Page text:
Additionally, those patients treated with DA-EPOCH-R (dose-adjusted etoposide, doxorubicin, and cyclophosphamide with vincristine, prednisone, and rituximab), a more intensive induction regimen than the standard R-CHOP (rituximab, cyclophosphamide, doxorubicin hydrochloride, vincristine sulfate, and prednisone) demonstrated an improved likelihood of achieving a complete remission, and longer progression-free survival. The data also suggested that there was no difference in survival rates between patients who underwent a stem cell transplant during their first remission and those who did not undergo any treatment during that period. This data suggests that the key predictive factor of a positive outcome in DHL is whether a patient is able to achieve a complete remission with induction therapy of any type, and that further study of DA-EPOCH-R and other intensive inductions therapies versus R-CHOP in DHL patients is needed.
The large number of medical centers in the study necessitated contributions from a number of authors, including LRF Scientific Advisory Board (SAB) members Andrew M. Evens, DO of Tufts Cancer Center, Kristie Blum, MD, of Ohio State University, Christopher Flowers, MD of Winship Cancer Center at Emory University, Oliver Press, MD, of Fred Hutchinson Cancer Center, Andrew Zelenetz, MD of Memorial Sloan Kettering Cancer Center, and former SAB member Julie Vose, MD of University of Nebraska Medical Center. 2014 LRF Scholars Ryan Cassaday, MD of University of Washington, and Jonathon Cohen, MD of Winship Cancer Center, also contributed to the study.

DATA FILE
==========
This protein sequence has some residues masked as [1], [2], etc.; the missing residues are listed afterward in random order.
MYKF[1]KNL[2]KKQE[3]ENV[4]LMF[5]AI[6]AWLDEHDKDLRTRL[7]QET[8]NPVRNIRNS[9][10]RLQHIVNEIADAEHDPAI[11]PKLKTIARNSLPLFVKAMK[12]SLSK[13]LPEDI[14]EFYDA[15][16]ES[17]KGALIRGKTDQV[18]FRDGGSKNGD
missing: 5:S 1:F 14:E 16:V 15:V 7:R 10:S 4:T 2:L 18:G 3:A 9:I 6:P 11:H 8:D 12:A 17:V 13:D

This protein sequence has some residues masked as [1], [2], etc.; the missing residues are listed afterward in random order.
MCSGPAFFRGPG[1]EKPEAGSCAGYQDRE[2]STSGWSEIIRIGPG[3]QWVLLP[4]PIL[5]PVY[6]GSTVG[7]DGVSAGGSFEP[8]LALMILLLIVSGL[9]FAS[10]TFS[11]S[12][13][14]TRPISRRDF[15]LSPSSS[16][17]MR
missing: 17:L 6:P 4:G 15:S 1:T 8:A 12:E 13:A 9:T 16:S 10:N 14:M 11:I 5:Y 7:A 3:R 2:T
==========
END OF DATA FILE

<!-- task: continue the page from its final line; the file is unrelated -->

The full text of the Blood publication may be accessed through the Blood website.
2014 ASH Annual Meeting Features DHL Education Program, Reviews of Treatment Strategies
The Annual Meeting of the American Society of Hematology (ASH), held in San Francisco in December 2014, featured several presentations on double hit lymphoma. Reflecting the growing awareness of DHL as a subtype with specific prognosis and treatment options, a special double hit lymphoma session was included in ASH's education program. The session, which included a presentation from SAB Member Kieron Dunleavy, MD of the National Cancer Institute, reviewed the basic diagnostic, biologic, and clinical aspects of DHL, as well as current and possible future therapies.